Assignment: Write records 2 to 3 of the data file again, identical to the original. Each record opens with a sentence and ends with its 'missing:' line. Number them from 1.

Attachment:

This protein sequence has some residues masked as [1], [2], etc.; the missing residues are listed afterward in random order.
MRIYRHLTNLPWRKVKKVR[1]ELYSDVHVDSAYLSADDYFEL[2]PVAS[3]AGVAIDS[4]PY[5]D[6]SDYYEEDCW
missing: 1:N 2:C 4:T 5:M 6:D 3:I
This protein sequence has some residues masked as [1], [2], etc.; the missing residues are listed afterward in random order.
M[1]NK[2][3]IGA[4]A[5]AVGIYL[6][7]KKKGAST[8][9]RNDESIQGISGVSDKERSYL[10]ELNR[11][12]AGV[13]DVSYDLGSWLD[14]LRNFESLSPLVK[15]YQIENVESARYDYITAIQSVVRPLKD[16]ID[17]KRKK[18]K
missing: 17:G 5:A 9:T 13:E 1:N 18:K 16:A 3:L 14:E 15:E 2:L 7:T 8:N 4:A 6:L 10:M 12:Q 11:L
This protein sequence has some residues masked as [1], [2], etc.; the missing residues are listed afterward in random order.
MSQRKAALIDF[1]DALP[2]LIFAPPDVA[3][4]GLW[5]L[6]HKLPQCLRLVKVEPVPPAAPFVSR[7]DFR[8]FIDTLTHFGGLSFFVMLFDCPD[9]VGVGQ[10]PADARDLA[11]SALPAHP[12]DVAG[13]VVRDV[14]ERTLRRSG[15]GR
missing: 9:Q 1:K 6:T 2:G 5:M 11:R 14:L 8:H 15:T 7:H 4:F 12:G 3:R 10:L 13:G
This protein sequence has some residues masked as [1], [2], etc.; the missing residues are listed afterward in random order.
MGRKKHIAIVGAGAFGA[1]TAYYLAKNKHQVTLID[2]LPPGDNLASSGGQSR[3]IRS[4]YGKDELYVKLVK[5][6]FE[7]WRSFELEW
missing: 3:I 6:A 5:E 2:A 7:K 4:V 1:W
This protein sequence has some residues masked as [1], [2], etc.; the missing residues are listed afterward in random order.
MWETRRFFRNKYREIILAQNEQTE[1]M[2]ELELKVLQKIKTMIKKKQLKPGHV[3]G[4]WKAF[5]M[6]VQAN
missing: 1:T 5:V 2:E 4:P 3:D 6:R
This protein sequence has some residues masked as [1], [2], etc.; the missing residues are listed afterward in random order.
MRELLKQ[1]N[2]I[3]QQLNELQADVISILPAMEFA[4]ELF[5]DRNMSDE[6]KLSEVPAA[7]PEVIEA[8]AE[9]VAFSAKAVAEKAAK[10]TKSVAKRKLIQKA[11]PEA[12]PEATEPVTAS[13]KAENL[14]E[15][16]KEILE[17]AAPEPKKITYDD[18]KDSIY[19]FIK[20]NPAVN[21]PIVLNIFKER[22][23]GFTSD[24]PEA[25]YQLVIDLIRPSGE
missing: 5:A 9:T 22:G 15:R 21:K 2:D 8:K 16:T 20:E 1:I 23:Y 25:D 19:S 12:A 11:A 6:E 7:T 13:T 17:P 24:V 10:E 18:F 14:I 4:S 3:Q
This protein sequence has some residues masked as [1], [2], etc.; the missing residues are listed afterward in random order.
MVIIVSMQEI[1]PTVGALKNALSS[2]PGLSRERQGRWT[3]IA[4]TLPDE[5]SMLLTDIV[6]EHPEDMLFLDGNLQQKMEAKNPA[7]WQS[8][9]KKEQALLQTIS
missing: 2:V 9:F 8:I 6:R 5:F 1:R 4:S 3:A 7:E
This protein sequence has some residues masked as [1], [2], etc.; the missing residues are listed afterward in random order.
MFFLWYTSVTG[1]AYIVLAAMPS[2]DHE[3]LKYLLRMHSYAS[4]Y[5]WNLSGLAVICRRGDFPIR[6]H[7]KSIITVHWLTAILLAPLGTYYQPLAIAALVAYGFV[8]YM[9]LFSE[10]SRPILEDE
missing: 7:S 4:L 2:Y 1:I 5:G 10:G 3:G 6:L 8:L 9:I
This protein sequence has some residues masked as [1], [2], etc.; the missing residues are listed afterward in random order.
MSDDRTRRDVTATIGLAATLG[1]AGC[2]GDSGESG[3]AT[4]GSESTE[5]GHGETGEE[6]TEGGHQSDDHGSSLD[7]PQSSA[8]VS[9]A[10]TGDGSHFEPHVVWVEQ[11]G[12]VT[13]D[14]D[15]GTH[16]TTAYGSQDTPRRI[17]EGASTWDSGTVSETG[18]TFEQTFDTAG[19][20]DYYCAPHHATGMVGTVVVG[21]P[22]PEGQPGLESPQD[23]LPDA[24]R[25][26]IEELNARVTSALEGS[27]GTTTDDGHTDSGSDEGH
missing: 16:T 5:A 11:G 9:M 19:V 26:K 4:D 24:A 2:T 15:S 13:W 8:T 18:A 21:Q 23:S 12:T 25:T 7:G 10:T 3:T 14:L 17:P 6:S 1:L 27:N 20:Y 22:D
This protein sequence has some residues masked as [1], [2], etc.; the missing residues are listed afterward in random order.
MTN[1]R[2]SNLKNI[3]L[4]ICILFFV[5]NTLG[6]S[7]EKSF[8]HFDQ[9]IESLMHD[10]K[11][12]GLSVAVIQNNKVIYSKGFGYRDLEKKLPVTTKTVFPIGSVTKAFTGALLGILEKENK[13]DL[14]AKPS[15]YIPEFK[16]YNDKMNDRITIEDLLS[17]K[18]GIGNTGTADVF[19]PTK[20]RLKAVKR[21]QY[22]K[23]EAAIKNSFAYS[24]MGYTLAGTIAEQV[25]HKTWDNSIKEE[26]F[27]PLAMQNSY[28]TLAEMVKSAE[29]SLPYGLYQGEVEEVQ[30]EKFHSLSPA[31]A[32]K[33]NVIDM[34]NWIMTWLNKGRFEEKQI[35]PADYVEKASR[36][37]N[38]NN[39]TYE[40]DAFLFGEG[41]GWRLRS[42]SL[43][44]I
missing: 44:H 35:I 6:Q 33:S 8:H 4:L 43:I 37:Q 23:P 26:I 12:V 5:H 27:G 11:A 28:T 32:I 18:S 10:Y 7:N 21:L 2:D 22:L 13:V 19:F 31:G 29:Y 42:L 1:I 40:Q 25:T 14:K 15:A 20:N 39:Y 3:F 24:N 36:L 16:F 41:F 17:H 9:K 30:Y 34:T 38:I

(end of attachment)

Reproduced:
This protein sequence has some residues masked as [1], [2], etc.; the missing residues are listed afterward in random order.
M[1]NK[2][3]IGA[4]A[5]AVGIYL[6][7]KKKGAST[8][9]RNDESIQGISGVSDKERSYL[10]ELNR[11][12]AGV[13]DVSYDLGSWLD[14]LRNFESLSPLVK[15]YQIENVESARYDYITAIQSVVRPLKD[16]ID[17]KRKK[18]K
missing: 17:G 5:A 9:T 13:E 1:N 18:K 16:A 3:L 14:E 15:E 2:L 7:T 8:N 4:A 6:L 10:M 12:Q 11:L
This protein sequence has some residues masked as [1], [2], etc.; the missing residues are listed afterward in random order.
MSQRKAALIDF[1]DALP[2]LIFAPPDVA[3][4]GLW[5]L[6]HKLPQCLRLVKVEPVPPAAPFVSR[7]DFR[8]FIDTLTHFGGLSFFVMLFDCPD[9]VGVGQ[10]PADARDLA[11]SALPAHP[12]DVAG[13]VVRDV[14]ERTLRRSG[15]GR
missing: 9:Q 1:K 6:T 2:G 5:M 11:R 14:L 8:H 15:T 7:H 4:F 12:G 3:R 10:L 13:G